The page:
Oil giant Shell is to open an offshore legal centre to support its in-house legal work worldwide, following the example of several international law firms in finding cheaper locations for mainly back-office work.
The centre’s location has not been decided, but is part of a drive for ‘greater efficiencies’ and cost reduction.
The decision to set up an offshore legal centre is linked to persistently low oil prices, Shell’s legal director Donny Ching told the Gazette. ‘We are operating in the reality of a “lower-for-longer” oil price environment, and to remain competitive Shell is taking essential steps to building a more sustainable and resilient company.’
Ching said the move would relate to ‘some specific parts of our work where it makes sense to consolidate services, increase efficiencies and reduce costs’. Those specific parts would not be limited to traditional back-office work, but could include elements of more complex legal advice.
The in-house team has form when it comes to saving Shell significant sums. The Gazette reported in 2014 that by developing standard commercial contracts covering the 70-plus jurisdictions in which the company operates it has halved the numbers of lawyers involved and saved ‘billions of dollars’ in external spend.
The offshore legal centre would not be possible without the work on standardised contracts.
The plan fits a trend set by international law firms. Norton Rose recently announced the creation of a global service centre in the Philippines. Dentons is to establish Dentons Business Services EMEA in Poland.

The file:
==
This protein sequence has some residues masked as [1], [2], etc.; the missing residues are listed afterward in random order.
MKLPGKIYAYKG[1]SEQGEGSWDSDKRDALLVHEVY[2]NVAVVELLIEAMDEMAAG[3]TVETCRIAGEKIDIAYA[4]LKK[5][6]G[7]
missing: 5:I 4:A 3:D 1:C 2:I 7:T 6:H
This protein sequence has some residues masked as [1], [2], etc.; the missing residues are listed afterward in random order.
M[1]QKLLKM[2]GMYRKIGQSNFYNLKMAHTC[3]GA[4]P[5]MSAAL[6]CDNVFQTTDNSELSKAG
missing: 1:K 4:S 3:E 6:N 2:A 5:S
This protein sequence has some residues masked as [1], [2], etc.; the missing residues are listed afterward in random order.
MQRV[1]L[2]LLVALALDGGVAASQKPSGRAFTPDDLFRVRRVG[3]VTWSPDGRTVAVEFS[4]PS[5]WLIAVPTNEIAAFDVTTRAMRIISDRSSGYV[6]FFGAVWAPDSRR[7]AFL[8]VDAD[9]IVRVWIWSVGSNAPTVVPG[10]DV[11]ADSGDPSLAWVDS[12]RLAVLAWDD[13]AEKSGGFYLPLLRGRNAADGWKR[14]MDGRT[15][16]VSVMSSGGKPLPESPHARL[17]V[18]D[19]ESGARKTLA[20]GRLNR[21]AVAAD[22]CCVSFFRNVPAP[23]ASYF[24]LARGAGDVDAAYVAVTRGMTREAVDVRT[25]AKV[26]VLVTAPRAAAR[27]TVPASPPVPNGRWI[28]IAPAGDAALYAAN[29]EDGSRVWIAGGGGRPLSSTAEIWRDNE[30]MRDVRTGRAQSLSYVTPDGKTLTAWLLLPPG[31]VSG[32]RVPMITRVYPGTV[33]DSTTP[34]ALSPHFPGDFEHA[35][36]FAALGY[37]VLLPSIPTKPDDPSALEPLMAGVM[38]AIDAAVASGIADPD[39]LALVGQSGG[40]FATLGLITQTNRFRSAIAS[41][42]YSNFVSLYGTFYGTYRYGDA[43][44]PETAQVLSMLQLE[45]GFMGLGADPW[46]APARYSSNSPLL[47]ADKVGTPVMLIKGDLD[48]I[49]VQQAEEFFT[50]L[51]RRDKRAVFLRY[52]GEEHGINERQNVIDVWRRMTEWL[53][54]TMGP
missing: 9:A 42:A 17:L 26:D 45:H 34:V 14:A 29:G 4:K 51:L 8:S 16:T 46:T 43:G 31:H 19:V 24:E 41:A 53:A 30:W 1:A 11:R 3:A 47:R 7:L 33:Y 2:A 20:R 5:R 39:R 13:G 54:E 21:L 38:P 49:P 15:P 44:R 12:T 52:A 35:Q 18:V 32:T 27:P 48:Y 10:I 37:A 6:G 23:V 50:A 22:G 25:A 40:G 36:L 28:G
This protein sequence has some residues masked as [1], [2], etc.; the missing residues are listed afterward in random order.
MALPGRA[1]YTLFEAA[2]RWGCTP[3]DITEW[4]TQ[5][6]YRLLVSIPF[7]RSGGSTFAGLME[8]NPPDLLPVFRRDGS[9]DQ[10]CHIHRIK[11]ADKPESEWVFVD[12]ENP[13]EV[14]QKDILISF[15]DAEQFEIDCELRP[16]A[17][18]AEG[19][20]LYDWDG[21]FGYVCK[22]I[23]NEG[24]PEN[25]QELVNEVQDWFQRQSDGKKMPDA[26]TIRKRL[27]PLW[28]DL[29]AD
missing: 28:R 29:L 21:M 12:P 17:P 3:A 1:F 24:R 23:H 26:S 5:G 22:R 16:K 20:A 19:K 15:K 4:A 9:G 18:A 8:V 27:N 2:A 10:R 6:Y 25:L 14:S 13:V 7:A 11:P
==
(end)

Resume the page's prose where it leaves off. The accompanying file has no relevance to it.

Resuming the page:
The model has been most extensively tested by global firm Baker & McKenzie, which opened ‘global services Manila’ in 2000. By 2012 it had 550 employees. Such moves, Baker & McKenzie has said, cannot be driven by cost alone. Standardising processes was also about improving the work that supported the firm’s 4,000 lawyers working across its 72 offices.
The pressure on in-house legal budgets that began with the global financial crisis has also led law firms to open lower-cost legal centres within the UK. These include Allen & Overy, Herbert Smith Freehills and Baker & McKenzie’s legal services hubs in Belfast, Hogan Lovells’ centre in Birmingham, and CMS’s Bristol office.
Near-shore operations are within the comfort zone of more law firms.
But those considering sites in Manila, Warsaw and Indian cities will note the growing number of firms willing to go further afield, and the choice of a significant client like Shell will receive particular attention once known.